Recession now inevitable says RBS

23rd September 2011

RBS chief economist Jacques Cailloux says a recession is impossible to avoid. Much of his argument is based on the European Purchasing Managers Index.

FTAlphaville quotes the note sent by the bank in some detail this morning. It says: "We are revising down again our economic forecasts thereafter and now expect a full blown recession. The September composite PMI fell to 49.2, its weakest since July 2009 (and first sub-50 reading since then too). At this level, the PMI is consistent with a 0.1% contraction in GDP on a 3m/3m basis and both forward looking elements of the survey and ongoing financial market developments imply further weakening ahead. The manufacturing PMI was 48.4 – the weakest since August 2009 – while the services PMI was 49.1 – the weakest since July 2009.22."

Cailloux also predicts a European Central Bank interest cut by October or November and perhaps some unconventional measures such as covered bond purchases.

Here Bloomberg carries a video interview with Cailloux on the Washington Post/Bloomberg site.

The Vancouver Sun reports on the visit of the British Prime Minister David Cameron to Canada. He told Canadian MPs: "We're not quite staring down the barrel. But the pattern is clear. The recovery out of the recession for the advanced economies will be difficult. Growth in Europe has stalled. Growth in America has stalled.

"The effects of the Japanese earthquake, high oil and food prices have created a drag on growth, but fundamentally, we are still suffering from the aftershocks of the world financial bust and economic collapse in 2008.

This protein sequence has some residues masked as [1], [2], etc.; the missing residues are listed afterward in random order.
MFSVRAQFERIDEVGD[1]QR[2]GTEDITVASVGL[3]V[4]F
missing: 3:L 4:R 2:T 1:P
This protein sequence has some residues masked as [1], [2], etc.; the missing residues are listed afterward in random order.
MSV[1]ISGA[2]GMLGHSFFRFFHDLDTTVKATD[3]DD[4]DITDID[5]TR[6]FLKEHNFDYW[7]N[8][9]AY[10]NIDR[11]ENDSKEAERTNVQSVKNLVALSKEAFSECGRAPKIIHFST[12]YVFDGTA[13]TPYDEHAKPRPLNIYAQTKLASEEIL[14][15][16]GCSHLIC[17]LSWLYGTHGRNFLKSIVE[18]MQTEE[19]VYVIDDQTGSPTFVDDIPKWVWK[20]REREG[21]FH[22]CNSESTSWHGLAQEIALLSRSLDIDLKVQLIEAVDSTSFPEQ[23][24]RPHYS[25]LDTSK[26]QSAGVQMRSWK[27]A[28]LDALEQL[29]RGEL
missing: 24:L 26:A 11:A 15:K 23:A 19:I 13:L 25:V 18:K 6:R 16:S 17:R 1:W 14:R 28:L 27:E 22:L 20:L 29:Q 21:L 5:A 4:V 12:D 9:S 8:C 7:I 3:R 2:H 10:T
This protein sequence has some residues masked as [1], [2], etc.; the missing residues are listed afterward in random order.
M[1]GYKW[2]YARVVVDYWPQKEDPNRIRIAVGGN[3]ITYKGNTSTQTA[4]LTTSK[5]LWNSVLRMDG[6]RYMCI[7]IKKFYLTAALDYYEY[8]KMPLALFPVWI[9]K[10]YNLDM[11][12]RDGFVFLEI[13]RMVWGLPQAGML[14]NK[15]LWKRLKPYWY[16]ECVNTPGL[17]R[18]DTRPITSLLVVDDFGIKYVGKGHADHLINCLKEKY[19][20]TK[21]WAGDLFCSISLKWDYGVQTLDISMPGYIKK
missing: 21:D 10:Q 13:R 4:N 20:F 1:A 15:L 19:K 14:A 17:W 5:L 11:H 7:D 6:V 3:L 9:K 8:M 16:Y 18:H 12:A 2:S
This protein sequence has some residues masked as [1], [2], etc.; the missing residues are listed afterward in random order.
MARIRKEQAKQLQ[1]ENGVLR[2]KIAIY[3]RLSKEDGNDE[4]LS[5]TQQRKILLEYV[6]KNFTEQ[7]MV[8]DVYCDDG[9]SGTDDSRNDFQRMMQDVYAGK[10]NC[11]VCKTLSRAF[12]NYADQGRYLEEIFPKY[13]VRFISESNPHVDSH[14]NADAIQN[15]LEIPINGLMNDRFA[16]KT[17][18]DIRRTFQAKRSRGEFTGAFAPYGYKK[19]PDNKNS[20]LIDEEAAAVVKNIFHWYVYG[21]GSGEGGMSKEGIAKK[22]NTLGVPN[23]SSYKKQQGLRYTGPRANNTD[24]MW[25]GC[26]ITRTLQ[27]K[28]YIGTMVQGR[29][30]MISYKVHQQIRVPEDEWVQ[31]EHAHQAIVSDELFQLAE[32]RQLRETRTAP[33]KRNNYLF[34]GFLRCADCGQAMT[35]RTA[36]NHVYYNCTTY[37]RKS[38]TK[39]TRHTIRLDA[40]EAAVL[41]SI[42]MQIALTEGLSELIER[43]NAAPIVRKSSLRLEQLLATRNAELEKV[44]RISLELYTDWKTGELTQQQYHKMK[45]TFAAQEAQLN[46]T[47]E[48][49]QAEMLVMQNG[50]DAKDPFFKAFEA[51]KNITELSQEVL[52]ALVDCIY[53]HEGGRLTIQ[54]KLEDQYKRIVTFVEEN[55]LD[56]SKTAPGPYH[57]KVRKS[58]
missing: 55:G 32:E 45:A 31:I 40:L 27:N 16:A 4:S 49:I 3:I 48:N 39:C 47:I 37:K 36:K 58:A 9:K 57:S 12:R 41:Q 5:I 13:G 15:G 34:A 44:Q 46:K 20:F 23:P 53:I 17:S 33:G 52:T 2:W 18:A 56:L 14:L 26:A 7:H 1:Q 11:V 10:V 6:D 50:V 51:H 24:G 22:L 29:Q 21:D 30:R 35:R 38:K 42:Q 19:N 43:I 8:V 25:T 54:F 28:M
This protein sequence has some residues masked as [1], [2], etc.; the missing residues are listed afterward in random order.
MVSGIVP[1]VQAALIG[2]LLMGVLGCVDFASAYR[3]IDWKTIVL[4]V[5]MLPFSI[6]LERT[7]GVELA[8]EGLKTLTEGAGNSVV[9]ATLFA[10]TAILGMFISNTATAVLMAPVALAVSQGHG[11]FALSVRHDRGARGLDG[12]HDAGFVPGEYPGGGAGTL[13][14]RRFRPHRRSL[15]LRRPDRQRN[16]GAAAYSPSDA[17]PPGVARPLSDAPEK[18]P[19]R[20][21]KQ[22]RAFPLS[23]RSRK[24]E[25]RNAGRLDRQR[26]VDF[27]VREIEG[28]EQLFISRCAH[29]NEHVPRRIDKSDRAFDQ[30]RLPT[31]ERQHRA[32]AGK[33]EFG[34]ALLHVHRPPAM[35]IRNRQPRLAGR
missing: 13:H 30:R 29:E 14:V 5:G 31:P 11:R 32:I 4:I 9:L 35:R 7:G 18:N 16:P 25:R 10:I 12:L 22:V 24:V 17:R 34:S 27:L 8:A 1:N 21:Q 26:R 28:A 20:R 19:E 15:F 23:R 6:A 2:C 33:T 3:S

"That means families in Britain and Canada are facing a tough time."

Forbes quotes World Bank President Robert Zoellick saying: "I still think a double-dip recession for the world's major economies is unlikely, but my confidence in that belief is being eroded daily."

That is one of a number of statements to emerge from yesterday's meeting of the G20 finance leaders.

The overall statement said: "We are taking strong actions to maintain financial stability, restore confidence and support growth. We commit to take all actions to preserve the stability of banking systems and financial markets as required."

Brazil, China, India, Russia and South Africa said in a statement that they would "consider, if necessary, providing support through the IMF or other international financial institutions".

Markets were a little steadier this morning, having lost billions worldwide yesterday and this week.

But the Sydney Morning Herald remarks that the crisis could see markets fall further.

Columnist Malcolm Maiden writes: "The nightmare scenario is that Greece is allowed to default, and European lawmakers and regulators then lose control of the situation.

"This market is still 25 per cent above its March 2009 global crisis low. An uncontrolled European bond market selloff on top of the all the other negative indicators would retest that crisis nadir."

More from Mindful Money: 

Market crash: The secret to investment timing

Market crash: Headlining and tweeting our way to volatility

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